Oh Be Careful What You Preach
by Sara Horn
Yesterday was Sunday.
Our pastor started a new sermon series on the family. We missed the first sermon last week, but we were there yesterday for the second. The first week was “Dads Matter More than Anything.” This week’s was titled “Moms Matter Just as Much.”
Good to know.
As the pastor got started, I pulled out my Bible and my notebook, all ready to take notes. But then he said something that made my stomach churn. My hands instinctively made fists. My eyebrows furrowed.
The biblical passage he was speaking from was Proverbs 31.
Of course, I muttered to myself, turning to the passage I revere and fear at the same time.
The Proverbs 31 wife and I don’t get along very well. I don’t appreciate how bad she makes me look. I don’t like the guilt I feel when I see her. If she is the standard all Christian wives should work toward, then I’m in serious trouble. If she’s the equivalent of Miss America, then I’m a whole lot more like Lucille Ball. I have a lot of explaining to do for why I’m not more like Miss America. And I’m not really sure I can.
The pastor started making his points:
An Excellent Wife Is a Rare Find (v. 10).An Excellent Wife Can Be Trusted in Every Way (vv. 11-12).An Excellent Wife Is Concerned for Others (v. 20).An Excellent Wife Is Strong and Stable (v. 25).
And so it went.
I stopped taking notes at “An Excellent Wife Is a Tireless Worker.”
My husband glanced over at me when he heard my notebook snap shut. He knows that’s never a good sign. Neither was the steam coming out of my ears and the laser stare in my eyes. He started looking for the exits, just in case.
I don’t like it when men tell women what will make us excellent. I don’t consider myself a feminist at all, but I just don’t think men can possibly understand the woman any more than we can understand the man. That’s why Men Are from Mars, Women Are from Venus was written. Eve may have been formed from the man’s rib, but she definitely had a mind of her own. And maybe, just maybe, if Adam had taken more time to understand her, the whole scene with the apple and the garden might have gone a lot better. Just sayin’.
Part of my struggle with the treatment of the fairer sex comes from the attitudes I’ve witnessed through the church denomination I’ve partly grown up and worked in. I agree with a lot that my denomination stands for. But when it comes to the treatment and attitudes about the service of women in the church, it often leaves me with the same feeling I get when I hear fingernails scratch down a chalkboard.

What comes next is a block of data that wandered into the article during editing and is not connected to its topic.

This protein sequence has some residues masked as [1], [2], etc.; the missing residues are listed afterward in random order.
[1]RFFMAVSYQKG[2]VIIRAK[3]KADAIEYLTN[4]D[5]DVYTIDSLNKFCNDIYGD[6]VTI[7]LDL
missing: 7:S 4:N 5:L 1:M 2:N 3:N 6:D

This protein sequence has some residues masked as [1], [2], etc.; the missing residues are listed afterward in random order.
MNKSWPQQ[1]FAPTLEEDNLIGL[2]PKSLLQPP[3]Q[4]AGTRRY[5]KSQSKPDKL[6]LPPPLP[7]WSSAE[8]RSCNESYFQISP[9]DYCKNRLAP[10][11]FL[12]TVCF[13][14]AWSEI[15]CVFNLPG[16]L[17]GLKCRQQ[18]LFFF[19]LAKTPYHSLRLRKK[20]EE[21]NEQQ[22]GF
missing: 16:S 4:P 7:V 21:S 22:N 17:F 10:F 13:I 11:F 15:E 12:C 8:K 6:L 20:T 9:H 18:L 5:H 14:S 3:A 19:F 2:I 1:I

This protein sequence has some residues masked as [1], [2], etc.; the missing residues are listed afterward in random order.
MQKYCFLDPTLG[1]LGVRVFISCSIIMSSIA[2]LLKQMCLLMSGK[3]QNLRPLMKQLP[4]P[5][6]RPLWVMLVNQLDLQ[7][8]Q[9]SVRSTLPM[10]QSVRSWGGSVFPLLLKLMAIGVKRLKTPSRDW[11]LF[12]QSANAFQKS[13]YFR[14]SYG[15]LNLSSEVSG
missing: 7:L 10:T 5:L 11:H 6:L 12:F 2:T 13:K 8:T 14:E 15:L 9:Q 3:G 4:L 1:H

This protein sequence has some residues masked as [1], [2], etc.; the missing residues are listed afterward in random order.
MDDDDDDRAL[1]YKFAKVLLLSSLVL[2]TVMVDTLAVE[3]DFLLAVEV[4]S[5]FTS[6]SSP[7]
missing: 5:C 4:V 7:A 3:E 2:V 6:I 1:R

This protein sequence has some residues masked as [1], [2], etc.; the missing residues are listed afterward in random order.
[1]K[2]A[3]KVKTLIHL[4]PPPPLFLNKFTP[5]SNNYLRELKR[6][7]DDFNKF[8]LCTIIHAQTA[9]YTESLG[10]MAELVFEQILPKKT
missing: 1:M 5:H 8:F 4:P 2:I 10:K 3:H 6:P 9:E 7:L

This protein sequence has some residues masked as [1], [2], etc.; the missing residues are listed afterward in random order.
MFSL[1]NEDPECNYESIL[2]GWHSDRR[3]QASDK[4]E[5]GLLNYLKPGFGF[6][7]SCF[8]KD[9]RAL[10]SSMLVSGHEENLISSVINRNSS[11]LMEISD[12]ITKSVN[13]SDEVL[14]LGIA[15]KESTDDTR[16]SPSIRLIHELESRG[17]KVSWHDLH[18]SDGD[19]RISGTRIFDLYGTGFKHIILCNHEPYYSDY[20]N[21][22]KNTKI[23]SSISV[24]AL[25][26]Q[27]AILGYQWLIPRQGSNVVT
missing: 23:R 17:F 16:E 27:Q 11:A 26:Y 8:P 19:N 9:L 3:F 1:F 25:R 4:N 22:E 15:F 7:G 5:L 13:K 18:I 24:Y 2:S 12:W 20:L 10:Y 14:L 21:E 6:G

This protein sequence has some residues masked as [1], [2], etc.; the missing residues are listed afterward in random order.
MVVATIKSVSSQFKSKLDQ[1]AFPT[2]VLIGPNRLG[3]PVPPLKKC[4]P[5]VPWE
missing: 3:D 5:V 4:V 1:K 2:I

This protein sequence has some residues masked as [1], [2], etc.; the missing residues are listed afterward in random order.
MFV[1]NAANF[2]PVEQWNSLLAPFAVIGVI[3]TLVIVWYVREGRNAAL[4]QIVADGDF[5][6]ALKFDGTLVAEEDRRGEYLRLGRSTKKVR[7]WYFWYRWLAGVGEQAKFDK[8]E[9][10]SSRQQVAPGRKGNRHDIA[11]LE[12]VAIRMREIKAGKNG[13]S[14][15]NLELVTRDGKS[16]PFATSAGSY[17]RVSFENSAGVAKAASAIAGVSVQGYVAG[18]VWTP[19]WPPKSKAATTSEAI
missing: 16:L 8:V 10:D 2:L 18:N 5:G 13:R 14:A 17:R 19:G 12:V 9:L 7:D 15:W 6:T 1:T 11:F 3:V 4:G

What I don’t understand is why there’s this 21-verse list of what the perfect wife is and not at least a Top 10 of what makes a perfect husband. I raised this question once on Facebook, and a guy I know who is deep into seminary classes pointed out that Ephesians 5:25-28 is an all-encompassing directive for husbands. See what you think:
Husbands, love your wives, just as Christ loved the church and gave himself up for her to make her holy, cleansing her by the washing with water through the word, and to present her to himself as a radiant church, without stain or wrinkle or any other blemish, but holy and blameless. In this same way, husbands ought to love their wives as their own bodies. He who loves his wife loves himself.
Really? That’s great. Husbands are told to love their wives as they love themselves, and wives are given a laundry list of ways to show our love (just in case we might get confused and think the husband, as part of his love, might also “get up while it’s still dark and provide food” for his family). Husbands—you show love. Wives—get to cookin’.
Back to my stewing. I sat, listening to our pastor as he continued to speak on all the things that make an excellent wife, from the example of the Proverbs 31 superwoman:
I kept reading this passage, over and over, the successes of this great wifely role model taunting me more than encouraging me, my very being wilting and shrinking as I sat there, no comparison to this giant of an example. I was waiting, for what, I didn’t know. Waiting for something—a bright glimmer, anything that my pastor might say to give all the wives sitting in the audience, or maybe just me, some hope. He didn’t let me down. His last point was the same point I have made in the past: The Proverbs 31 woman’s most important task is to fear the Lord (v. 30).
My breathing relaxed a little. This, after all, was something I understood. Of course, I want to be a better wife and homemaker. I want to be a better woman in general. But my greatest desire is to be closer to God as his daughter. I want that close, incredible relationship with him.
Wouldn’t it be great if you COULD be like the Proverbs 31 wife—if you were praying and reading the Bible and really staying in touch with God every day? Couldn’t God help you do it all?
But then I got a crazy idea. Why can’t I be more like the Proverbs 31 wife? What would it be like to try and actually follow the example of this woman so many hold in such esteem?
I definitely had some things to think about.
Taken from: My So-Called Life as a Proverbs 31 Wife. Copyright © 2011 by Sara Horn. Published by Harvest House Publishers, Eugene, OR. Used by permission.
For more from Sara Horn, visit your local Christian bookstore for a copy of My So-Called Life as a Proverbs 31 Wife. This thought-provoking, surprising and entertaining personal account will inspire women to try their own experiments in living out God’s purpose for their lives.